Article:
Ex-accountant grilled over missing cash

Ex-accountant grilled over missing cash

MASERU – The Public Accounts Committee (PAC) has heard that M82 000 meant to pay workers under the poverty reduction programme “miraculously turned into scrap papers”.
A former accountant in the Ministry of Forestry, ’Manathnael Qhobela now wants the committee to reverse the government’s decision to make her pay for the missing money.
Qhobela successfully sued the government, with the High Court ordering that she should not be made to pay.
However, authorities in the Finance and Forestry ministries are ignoring the court order, she said on Monday.
Sekoati Sekaleli, the Forestry ministry’s director, told members of the committee that the report he received indicated that the money turned into scrap papers.
The seemingly miraculous disappearance of the money happened way back in 2007, but the parliamentary committee is still interested in answers and members took Qhobela to task over the money.

Qhobela said the incident happened on November 18, 2007 when she was on her way to pay people who were working on the poverty reduction scheme (Fato-fato) in Rothe.
Together with a colleague, Tlhompho Mohlahatsa, who is now working at the Bureau of Statistics, Qhobela left for Rothe late around 4pm, she said.
She said the payees were impatient because Christmas was around the corner and they needed money to buy clothes and food for their families.
Payments were successfully made in Ha-Mokitimi and Ha-’Mahuu villages.
“At these two pay points we used the money that was in my hands and we finished all of it,” Qhobela said.
She said they were on the way to the next pay point in Rothe when Mohlahatsa told them she could not locate the money in the car they were travelling in.
Qhobela told the committee that she was stunned, especially after Mohlahatsa claimed that the money had disappeared miraculously while they were in the vehicle driving from Ha-’Mahuu to Rothe.

They were only three in the vehicle – the two officials and a driver.
The money could not have been stolen by a third party because their vehicle was guarded by heavily armed soldiers, she said.
“At that moment, the driver stopped the car and we went back to where we were from,” she said.
She said they searched all over and even went to the first pay point to no avail.
Qhobela said they went to Hoohlo Police station to open a case and the following day, the then minister Ralechate ’Mokose, who is now Lesotho’s High Commissioner to South Africa, summoned them.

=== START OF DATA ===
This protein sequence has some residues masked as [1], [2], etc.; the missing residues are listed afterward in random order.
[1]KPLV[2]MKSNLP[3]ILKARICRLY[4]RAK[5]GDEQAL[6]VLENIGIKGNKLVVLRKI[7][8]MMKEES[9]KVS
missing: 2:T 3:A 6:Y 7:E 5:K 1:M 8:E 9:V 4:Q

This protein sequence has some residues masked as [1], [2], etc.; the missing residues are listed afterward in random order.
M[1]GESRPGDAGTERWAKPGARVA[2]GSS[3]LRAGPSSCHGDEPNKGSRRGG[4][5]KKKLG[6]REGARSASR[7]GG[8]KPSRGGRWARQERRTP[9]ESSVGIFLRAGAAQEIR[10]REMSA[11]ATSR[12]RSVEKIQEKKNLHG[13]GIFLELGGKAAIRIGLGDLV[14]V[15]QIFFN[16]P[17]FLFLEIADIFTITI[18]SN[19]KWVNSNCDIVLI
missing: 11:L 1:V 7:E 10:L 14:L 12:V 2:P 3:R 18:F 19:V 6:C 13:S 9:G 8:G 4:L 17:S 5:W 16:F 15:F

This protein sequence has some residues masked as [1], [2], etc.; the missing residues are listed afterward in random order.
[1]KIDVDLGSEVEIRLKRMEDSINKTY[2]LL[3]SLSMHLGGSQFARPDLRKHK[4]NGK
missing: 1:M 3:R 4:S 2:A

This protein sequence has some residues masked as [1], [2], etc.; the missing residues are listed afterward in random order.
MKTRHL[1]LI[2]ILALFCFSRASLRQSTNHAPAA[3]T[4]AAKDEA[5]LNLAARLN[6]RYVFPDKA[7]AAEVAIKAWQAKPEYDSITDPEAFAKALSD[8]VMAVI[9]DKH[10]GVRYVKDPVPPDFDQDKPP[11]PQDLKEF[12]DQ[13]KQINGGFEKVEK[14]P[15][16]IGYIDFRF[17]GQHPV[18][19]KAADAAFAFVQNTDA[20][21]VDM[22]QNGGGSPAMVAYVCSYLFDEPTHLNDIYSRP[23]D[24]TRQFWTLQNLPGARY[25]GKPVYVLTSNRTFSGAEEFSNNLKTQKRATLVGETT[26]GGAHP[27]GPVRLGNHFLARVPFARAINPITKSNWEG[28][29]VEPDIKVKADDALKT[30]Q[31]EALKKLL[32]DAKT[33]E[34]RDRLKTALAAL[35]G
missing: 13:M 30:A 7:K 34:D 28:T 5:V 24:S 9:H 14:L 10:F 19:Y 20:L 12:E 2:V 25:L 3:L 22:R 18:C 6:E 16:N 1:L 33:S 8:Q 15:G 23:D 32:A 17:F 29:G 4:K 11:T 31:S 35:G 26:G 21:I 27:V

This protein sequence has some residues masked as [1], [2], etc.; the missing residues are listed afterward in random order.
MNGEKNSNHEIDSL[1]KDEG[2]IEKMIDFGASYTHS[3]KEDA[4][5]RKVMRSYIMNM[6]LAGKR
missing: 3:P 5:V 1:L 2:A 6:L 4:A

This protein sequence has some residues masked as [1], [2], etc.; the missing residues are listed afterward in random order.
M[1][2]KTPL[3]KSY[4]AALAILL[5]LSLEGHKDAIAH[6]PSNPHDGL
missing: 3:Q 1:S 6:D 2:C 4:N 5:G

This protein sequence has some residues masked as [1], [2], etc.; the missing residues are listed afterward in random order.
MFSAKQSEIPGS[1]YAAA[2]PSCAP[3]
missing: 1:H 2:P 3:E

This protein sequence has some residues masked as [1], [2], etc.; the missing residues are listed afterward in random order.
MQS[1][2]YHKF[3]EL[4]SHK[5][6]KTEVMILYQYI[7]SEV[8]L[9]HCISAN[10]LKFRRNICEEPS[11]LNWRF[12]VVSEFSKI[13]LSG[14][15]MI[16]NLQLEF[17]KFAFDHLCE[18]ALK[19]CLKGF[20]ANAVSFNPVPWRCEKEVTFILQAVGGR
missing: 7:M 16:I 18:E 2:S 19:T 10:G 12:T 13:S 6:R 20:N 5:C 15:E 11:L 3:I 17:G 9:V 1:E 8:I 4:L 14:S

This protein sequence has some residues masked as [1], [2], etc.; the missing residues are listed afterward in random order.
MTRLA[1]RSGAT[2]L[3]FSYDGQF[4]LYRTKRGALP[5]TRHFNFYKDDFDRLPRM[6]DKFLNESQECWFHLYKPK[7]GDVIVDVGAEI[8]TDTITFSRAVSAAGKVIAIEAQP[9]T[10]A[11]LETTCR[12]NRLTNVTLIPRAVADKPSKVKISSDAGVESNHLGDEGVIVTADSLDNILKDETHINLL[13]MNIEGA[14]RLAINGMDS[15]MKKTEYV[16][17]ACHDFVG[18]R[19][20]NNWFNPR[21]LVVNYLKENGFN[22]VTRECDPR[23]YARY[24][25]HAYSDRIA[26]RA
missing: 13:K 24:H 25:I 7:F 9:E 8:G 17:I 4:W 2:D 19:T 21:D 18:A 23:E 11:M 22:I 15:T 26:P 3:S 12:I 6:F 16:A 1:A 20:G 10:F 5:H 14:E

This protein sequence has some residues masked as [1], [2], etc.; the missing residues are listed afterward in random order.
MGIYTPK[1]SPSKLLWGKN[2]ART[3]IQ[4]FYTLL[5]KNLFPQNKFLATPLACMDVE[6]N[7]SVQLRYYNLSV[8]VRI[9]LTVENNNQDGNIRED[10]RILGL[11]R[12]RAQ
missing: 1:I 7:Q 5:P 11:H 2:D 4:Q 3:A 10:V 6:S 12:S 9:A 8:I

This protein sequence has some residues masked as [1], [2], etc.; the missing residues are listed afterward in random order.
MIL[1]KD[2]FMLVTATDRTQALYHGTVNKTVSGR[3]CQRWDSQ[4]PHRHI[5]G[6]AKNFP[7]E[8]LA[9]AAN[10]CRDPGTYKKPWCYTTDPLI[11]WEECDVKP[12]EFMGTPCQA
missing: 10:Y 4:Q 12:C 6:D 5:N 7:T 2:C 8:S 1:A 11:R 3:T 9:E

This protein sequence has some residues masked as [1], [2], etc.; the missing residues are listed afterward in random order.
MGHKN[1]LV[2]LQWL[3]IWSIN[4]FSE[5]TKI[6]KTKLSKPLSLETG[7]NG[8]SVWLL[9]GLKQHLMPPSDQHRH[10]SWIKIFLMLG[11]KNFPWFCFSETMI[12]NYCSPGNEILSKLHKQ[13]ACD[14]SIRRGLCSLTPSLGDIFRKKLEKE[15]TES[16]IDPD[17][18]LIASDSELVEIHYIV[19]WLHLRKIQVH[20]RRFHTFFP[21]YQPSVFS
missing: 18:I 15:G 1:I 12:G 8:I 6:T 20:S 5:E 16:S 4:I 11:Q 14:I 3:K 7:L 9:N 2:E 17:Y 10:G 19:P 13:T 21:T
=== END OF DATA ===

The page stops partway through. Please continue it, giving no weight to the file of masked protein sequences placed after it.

What surprised the committee members during the hearing is why the trio passed other nearby police stations to report at Hoohlo Police station.
At ’Mokose’s office, the officials narrated the incident while cops from the Pitso Ground Police also called them for further questioning.
Qhobela said months later, she was accused by her financial controller of failing to pay some people in Marakabei but “I had already paid those people”.

She told the committee that at the time when she was forced to pay, Mohlahatsa had already retired after signing for early retirement.
Mohlahatsa is now working for the Bureau of Statistics, a government department, and Qhobela complains that she is facing the music alone.
Qhobela argued before the committee that she had no knowledge of how the money that was intended for workers in Rothe and Marakabei disappeared.
She was later asked to “show cause” why she should not repay the money.

“I was never taken to any disciplinary hearing but in 2011 I got a letter from the Principal Secretary Finance and Principal Secretary Forestry that I was going to be surcharged,” she said.
She said she then successfully approached the courts “but the money that was already taken from me was never returned till now”, she said.
When the PAC demanded to know what steps the director of forestry, Sekoati Sekaleli, took in the face of the growing crisis, Sekaleli said he did not act because the Principal Secretary ’Matlhompho ’Mota was in charge of the case.

“So I was unable to do anything because the PS was still in charge. I only heard that there is money that turned into papers when people of Rothe were supposed to get it,” Sekoati said.
Committee chairperson Selibe Mochoboroane accused Qhobela of offering conflicting statements.
“She has changed her statement,” said Mochoboroane.

Mochoboroane said they had information that Qhobela, Mohlahatsa and the driver Mpho Thamae shared the money amongst themselves.
Thamae and Qhobela denied the accusation and said only Mohlahatsa could tell the committee what happened to the money.
“We want Mohlahatsa to come and tell the committee her side of the story but what we know as the PAC is that the government’s money can never just disappear,” Mochoboroane said.
“We will finally get that money back,” Mochoboroane said.

Thooe Ramolibeli

Previous PAC quizzes police over M47 million
Next Detainees’ wives plead for justice

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